Hermit crabs are the commonest intertidal anomuran crustaceans. Diogenes miles (Herbst) is an inhabitant of surf-beaten sandy shores along coasts of peninsular India. This species is outstanding among other diogenid hermit crabs in having, unlike others, an extremely flat and broad body well adapted for its occurrence in long, narrow-mouthed gastropod shells mostly of Oliva and to lesser extent Gypraea and Conus. During the present study it was observed that, contrary to what was expected, D. miles docs not breed throughout the year but appears to have its breeding season restricted to the summer months. This was indicated by the collection of ovigerous females of the species only during the summer months near Bombay, Ratnagiri and Karwar along the Indian west coast. Eggs are minute, bright crimson to scarlet when immature and are easily shed, even with slight disturbance. Larval development consists of 3 zoeal and a megalopa stages, described in the present paper, after specimens reared in the laboratory. Some of the salient features of the zoea larvae are: a long, pointed rostrum, smooth carapace, usual triangular telson with process formula 7 + 7 in the first zoea but complete reduction of the 4th process in the third zoea. The megalopa has the typical unequal chelipeds, the left being larger, only 3 pairs of pleopods, and the telson is rectangularly rounded. Though the deep curve of the carpus develops right from the megalopa stage, the inward right-angled bend of the cheliped, so characteristic of the adult, is not fully developed even in the 5 subsequent instars.
The porcellanid crabs in their larval phase show typical anomuran features but develop a crab-like form from megalopa through the juvenile instars. However, the adult species characters are not yet noticeable in the juvenile phase thus leading to confusion in identity both at specific or even at generic level. With attainment of the crab-like form, the reproductive appendages, like male pleopods, show a brachyuran pattern. In absence of external sexual dimorphism, sex determination is difficult in this group. Very little information is available as to how and when the sexual appendages start developing in Porccllanidae. With the purpose of tracing the development of the adult taxonomic characters and that of the reproductive appendages (and sex differentiation), the present paper describes the juvenile laboratory development of two porcellanid crabs, viz. Petrolisthes rufescens (Heller) up to instar III and Pisidia gordoni (Johnson) up to instar IV. Taxonomic features: In both the species the definitive adult features like those of the carapace front and its armature, the chelipeds and other pereiopods, the sternite of the third maxillipeds, etc., develop in the third instar. Sexual appendages: (a) In Petrolisthes rufescens the primary pleopods get totally reduced at least up to instar III and, therefore, the sexual appendages appear to be developing as a secondary series of pleopods, particularly in the female. (b) In Pisidia gordoni, at least in the male, differentiation starts from instar II onwards with the first pleopod modifying into a male appendage, while the remaining pleopods gradually become reduced.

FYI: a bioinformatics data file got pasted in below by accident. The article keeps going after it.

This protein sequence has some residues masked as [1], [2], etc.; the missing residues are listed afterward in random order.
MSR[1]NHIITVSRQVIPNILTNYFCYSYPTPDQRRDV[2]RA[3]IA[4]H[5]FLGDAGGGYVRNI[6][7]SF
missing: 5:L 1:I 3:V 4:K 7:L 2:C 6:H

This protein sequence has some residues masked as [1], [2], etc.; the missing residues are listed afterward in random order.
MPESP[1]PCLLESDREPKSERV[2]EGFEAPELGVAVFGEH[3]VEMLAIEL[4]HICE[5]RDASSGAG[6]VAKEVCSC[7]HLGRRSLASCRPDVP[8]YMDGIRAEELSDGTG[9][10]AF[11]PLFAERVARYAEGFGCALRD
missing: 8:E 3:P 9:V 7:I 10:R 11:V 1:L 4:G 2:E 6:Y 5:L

The aesthetascs of the prawns are chemo- and mechano-receptors which exhibit diversity in number and shape depending on habitat and environment. In marine forms (both adults and larvae) they arc more numerous, longer, slender and uniformely thin wallcd. In adults of freshwater prawns they are fewer, shorter, divided into a thick walled stalk and a thin distal cob-like portion. However, they arc structurally different and positioned differently in the atyid genus Caridina and palaemonid genus Macrobrachium. Further, Caridina exhibits sexual dimorphism with males possessing a greater number of aesthctascs-bearing segments than females, unlike Macrobrachium which does not show such dimorphism. As far as larvae are concerned, in the 'inland species' of both genera, which complete their metamorphosis purely in freshwater, the 'freshwater- type aesthetases' appear in the first and second zoeal stages in totally or partially abbreviated type of development respectively. On the other hand, the early zoeal stages of 'coastal species' possess 'marine-type aesthetascs' indicating salinity dependence for their successful metamorphosis. These aesthetascs get shortened in late larval stages and subsequently get transformed into typically 'freshwater type' from postlarva onwards. A unique kind of 'branched larval aesthetascs' has been observed in two species of Macrobrachium. Thus, despite their common sensory function, the aesthetascs exhibit structural variations depending on environment and also play an important role as salinity indicators in the culture of freshwater prawns.
The inland prawn genus Macrobrachium Bate, 1868, is supposed to have originated from marine ancestors sometime in the beginning of the Pleistocene and since then its members have invaded freshwaters to different degrees. As such, these prawns are found to occupy almost all types of aquatic bodies right from purely marine through estuarine, riverine to impounded waters. Consequently, they have evolved various types of developmental patterns. Based on information available on more than 40 species, three basic types of larval developmental patterns can abe recognized in this genus viz., Prolonged or Normal Type (with 8 to 20 stages), Partially Abbreviated Type (with 2 or 3 stages) and Completely Abbreviated Type (with only 1 stage). However, there are several species showing transitional developmental patterns. Thus, the process of freshwaterization seems to be still continuing in the genus. Incidentally, the above knowledge can be applied in prawn culture as a basis for selection of a suitable candidate for forage species.